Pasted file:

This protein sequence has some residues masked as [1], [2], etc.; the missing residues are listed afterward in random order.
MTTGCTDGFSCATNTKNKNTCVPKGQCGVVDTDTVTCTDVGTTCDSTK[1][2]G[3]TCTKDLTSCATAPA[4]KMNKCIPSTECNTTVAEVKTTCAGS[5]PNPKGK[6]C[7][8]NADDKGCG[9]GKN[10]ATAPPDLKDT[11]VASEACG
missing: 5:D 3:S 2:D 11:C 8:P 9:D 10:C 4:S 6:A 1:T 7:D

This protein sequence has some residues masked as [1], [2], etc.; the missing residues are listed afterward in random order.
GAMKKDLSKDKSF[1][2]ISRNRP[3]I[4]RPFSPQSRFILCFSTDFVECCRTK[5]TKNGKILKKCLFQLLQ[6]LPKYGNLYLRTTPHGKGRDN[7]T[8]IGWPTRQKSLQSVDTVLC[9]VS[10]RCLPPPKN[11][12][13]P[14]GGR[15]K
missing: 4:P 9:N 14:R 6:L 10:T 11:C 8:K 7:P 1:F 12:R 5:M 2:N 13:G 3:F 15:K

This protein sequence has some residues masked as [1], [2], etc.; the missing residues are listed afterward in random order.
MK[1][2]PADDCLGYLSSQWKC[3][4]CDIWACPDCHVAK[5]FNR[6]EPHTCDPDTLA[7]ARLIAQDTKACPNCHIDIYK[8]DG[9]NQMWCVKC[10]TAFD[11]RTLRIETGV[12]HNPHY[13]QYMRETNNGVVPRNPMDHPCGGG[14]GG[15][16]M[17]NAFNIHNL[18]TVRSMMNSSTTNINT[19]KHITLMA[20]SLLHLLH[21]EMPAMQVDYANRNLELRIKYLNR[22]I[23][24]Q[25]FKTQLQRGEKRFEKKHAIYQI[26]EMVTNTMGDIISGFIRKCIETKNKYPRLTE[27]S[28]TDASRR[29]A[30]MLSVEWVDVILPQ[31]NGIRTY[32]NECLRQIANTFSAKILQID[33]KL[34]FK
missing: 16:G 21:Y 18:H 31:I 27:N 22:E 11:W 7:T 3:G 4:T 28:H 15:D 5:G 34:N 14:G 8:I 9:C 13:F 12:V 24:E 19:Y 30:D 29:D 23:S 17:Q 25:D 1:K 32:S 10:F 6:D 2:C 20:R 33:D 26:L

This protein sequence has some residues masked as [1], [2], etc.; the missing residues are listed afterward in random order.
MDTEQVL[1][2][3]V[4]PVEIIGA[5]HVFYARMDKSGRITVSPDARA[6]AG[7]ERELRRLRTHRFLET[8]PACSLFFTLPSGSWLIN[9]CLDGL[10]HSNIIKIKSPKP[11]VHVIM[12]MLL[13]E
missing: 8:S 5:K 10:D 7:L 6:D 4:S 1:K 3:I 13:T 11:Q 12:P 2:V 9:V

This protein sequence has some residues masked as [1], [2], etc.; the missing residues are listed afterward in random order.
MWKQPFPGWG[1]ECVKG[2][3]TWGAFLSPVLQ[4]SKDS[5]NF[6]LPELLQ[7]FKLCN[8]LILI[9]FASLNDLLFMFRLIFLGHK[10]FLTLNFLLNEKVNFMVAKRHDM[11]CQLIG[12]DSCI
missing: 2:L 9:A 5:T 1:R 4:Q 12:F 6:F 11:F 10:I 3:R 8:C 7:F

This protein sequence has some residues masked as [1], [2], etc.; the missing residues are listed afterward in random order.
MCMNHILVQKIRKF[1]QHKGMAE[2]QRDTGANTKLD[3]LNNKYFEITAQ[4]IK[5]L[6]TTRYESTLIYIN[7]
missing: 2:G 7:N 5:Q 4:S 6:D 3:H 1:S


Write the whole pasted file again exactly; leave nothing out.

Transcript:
This protein sequence has some residues masked as [1], [2], etc.; the missing residues are listed afterward in random order.
MTTGCTDGFSCATNTKNKNTCVPKGQCGVVDTDTVTCTDVGTTCDSTK[1][2]G[3]TCTKDLTSCATAPA[4]KMNKCIPSTECNTTVAEVKTTCAGS[5]PNPKGK[6]C[7][8]NADDKGCG[9]GKN[10]ATAPPDLKDT[11]VASEACG
missing: 5:D 3:S 2:D 11:C 8:P 9:D 10:C 4:S 6:A 1:T 7:D

This protein sequence has some residues masked as [1], [2], etc.; the missing residues are listed afterward in random order.
GAMKKDLSKDKSF[1][2]ISRNRP[3]I[4]RPFSPQSRFILCFSTDFVECCRTK[5]TKNGKILKKCLFQLLQ[6]LPKYGNLYLRTTPHGKGRDN[7]T[8]IGWPTRQKSLQSVDTVLC[9]VS[10]RCLPPPKN[11][12][13]P[14]GGR[15]K
missing: 4:P 9:N 14:R 6:L 10:T 11:C 8:K 7:P 1:F 12:R 5:M 2:N 13:G 3:F 15:K

This protein sequence has some residues masked as [1], [2], etc.; the missing residues are listed afterward in random order.
MK[1][2]PADDCLGYLSSQWKC[3][4]CDIWACPDCHVAK[5]FNR[6]EPHTCDPDTLA[7]ARLIAQDTKACPNCHIDIYK[8]DG[9]NQMWCVKC[10]TAFD[11]RTLRIETGV[12]HNPHY[13]QYMRETNNGVVPRNPMDHPCGGG[14]GG[15][16]M[17]NAFNIHNL[18]TVRSMMNSSTTNINT[19]KHITLMA[20]SLLHLLH[21]EMPAMQVDYANRNLELRIKYLNR[22]I[23][24]Q[25]FKTQLQRGEKRFEKKHAIYQI[26]EMVTNTMGDIISGFIRKCIETKNKYPRLTE[27]S[28]TDASRR[29]A[30]MLSVEWVDVILPQ[31]NGIRTY[32]NECLRQIANTFSAKILQID[33]KL[34]FK
missing: 16:G 21:Y 18:H 31:I 27:N 22:E 11:W 7:T 3:G 4:T 28:H 15:D 5:G 34:N 14:G 8:I 9:C 13:F 12:V 24:E 19:Y 30:D 29:D 23:S 17:Q 25:D 1:K 32:S 10:F 6:D 2:C 20:R 33:D 26:L

This protein sequence has some residues masked as [1], [2], etc.; the missing residues are listed afterward in random order.
MDTEQVL[1][2][3]V[4]PVEIIGA[5]HVFYARMDKSGRITVSPDARA[6]AG[7]ERELRRLRTHRFLET[8]PACSLFFTLPSGSWLIN[9]CLDGL[10]HSNIIKIKSPKP[11]VHVIM[12]MLL[13]E
missing: 8:S 5:K 10:D 7:L 6:D 4:S 1:K 3:I 13:T 11:Q 12:P 2:V 9:V

This protein sequence has some residues masked as [1], [2], etc.; the missing residues are listed afterward in random order.
MWKQPFPGWG[1]ECVKG[2][3]TWGAFLSPVLQ[4]SKDS[5]NF[6]LPELLQ[7]FKLCN[8]LILI[9]FASLNDLLFMFRLIFLGHK[10]FLTLNFLLNEKVNFMVAKRHDM[11]CQLIG[12]DSCI
missing: 2:L 9:A 5:T 1:R 4:Q 12:F 6:F 11:F 10:I 3:R 8:C 7:F

This protein sequence has some residues masked as [1], [2], etc.; the missing residues are listed afterward in random order.
MCMNHILVQKIRKF[1]QHKGMAE[2]QRDTGANTKLD[3]LNNKYFEITAQ[4]IK[5]L[6]TTRYESTLIYIN[7]
missing: 2:G 7:N 5:Q 4:S 6:D 3:H 1:S